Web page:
Pawlenty wants kids to shape up
Minnesota Gov. Tim Pawlenty wants schools to encourage students to get fit and eat healthy foods.
The governor launched a fitness initiative Monday that will recognize schools for increasing health awareness and encouraging students to be more physically active.
"The incidence of childhood obesity is rising dramatically," Pawlenty said in a news release.
Schools awarded the "Governor's Fit School" distinction will receive a certificate and will be featured on the state Department of Health Web site.
Many local school districts are already working on wellness policies because of a federal mandate. All districts that receive federal funding from the school lunch program are required by the Child Nutrition and WIC Reauthorization Act of 2004 to have a wellness policy in place by the start of the 2006-2007 school year.
The policy must include nutrition guidelines, goals for nutrition education and physical activities to promote student wellness. The act requires parents, students, representatives of the school food authority, the school board, school administrators and the public to be involved in developing the policy. It also requires a plan for implementation and compliance.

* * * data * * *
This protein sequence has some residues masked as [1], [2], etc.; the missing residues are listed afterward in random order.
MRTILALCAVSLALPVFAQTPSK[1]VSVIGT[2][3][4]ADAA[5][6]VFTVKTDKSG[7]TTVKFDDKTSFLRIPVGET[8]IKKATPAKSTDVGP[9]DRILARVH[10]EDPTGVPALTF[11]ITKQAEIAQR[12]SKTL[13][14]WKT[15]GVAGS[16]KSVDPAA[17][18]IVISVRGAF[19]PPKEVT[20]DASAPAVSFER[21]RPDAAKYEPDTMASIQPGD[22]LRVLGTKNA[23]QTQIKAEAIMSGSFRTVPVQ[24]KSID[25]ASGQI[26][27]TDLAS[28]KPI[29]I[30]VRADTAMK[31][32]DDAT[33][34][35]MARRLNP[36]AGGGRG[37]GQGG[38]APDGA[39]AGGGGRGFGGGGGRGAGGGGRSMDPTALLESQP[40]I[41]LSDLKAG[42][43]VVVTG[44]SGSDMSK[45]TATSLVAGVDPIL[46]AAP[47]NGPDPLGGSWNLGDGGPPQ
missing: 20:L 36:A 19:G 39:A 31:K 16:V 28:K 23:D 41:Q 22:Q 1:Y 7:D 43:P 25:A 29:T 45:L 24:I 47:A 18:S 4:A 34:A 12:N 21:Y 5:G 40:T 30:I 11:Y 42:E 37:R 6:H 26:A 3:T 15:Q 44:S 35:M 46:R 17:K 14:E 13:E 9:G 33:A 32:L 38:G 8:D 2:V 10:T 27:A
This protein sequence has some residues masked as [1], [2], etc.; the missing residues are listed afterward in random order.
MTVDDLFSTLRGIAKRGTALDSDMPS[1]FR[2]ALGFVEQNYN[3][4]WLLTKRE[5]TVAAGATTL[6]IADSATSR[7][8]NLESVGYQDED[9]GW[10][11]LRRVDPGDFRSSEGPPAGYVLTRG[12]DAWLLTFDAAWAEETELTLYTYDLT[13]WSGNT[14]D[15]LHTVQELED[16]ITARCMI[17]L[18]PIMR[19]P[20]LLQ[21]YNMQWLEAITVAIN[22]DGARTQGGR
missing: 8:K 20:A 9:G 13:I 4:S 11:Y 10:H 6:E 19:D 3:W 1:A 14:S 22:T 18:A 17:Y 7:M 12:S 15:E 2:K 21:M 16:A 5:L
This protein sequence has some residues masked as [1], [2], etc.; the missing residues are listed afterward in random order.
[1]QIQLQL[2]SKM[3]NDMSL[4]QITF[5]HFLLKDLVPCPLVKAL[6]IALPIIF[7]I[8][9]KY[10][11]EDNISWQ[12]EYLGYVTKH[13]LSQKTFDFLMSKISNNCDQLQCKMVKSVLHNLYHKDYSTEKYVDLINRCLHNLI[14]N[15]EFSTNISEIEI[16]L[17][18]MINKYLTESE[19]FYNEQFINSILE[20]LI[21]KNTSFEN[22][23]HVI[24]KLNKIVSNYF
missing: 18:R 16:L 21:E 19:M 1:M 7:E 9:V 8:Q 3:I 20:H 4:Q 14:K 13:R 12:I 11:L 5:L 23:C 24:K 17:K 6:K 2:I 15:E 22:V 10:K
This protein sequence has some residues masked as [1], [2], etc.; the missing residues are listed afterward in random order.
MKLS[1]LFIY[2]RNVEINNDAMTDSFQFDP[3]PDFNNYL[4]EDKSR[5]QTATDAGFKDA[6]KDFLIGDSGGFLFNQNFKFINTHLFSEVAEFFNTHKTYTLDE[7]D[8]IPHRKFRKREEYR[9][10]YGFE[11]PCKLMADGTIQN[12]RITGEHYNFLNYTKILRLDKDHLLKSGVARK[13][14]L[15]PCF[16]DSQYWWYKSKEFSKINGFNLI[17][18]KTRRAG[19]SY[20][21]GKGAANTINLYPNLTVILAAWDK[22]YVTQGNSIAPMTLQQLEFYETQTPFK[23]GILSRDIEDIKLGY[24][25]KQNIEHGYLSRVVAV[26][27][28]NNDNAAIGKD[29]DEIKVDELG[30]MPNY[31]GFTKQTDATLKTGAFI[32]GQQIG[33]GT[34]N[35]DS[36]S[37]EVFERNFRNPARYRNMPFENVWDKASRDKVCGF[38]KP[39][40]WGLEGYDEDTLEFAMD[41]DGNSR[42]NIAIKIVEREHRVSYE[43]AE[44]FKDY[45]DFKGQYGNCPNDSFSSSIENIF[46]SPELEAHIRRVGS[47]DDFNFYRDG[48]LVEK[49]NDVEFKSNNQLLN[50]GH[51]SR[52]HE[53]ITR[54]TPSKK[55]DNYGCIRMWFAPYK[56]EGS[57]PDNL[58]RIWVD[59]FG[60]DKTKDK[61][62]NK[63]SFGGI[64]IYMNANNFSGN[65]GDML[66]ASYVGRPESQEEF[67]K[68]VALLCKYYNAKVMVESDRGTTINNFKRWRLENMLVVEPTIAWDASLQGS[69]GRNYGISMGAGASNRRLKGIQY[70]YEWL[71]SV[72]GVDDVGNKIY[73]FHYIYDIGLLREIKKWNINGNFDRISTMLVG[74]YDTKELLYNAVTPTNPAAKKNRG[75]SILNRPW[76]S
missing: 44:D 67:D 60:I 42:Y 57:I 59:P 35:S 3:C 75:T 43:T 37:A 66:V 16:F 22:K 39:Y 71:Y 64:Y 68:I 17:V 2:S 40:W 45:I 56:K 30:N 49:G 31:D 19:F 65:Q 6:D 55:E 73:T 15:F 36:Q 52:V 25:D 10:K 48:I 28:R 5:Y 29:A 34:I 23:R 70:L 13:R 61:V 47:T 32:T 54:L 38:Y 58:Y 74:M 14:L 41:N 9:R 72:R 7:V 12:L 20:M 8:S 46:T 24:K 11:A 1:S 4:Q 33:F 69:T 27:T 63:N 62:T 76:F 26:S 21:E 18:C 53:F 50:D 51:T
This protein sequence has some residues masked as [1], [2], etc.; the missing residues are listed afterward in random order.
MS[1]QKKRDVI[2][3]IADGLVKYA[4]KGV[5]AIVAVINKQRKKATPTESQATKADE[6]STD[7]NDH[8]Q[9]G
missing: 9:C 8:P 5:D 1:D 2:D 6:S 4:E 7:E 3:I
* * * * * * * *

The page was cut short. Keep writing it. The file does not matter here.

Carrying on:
The governor's initiative fits with what the Moorhead School District has done or is working on, said Lynne Kovash, assistant superintendent of teaching and learning. She said she will likely encourage all schools in the district to apply for the "Governor's Fit School" distinction because they already meet the criteria.
"We've done a lot of work in the area of health and fitness in our district," Kovash said.
The district is in the last stages of developing a wellness policy.
Hawley School District Superintendent Phil Jensen said his district would also likely meet the "Governor's Fit School" criteria.
School districts in Hawley, Dilworth-Glyndon-Felton and Barnesville are working to develop wellness policies.
The Ada-Borup School District is also in the process of developing a wellness policy. Cooks are reviewing school meals to make sure they meet USDA standards, Superintendent Ollen Church said.
To qualify for "Governor's Fit School" distinction, schools must:
- Develop a wellness policy
- Provide physical and nutrition education and health standards
- Serve meals that meet USDA standards
- Provide opportunitiesfor students to be physically active during the day
Readers can reach Forum reporter Tracy Frank at (701) 241-5526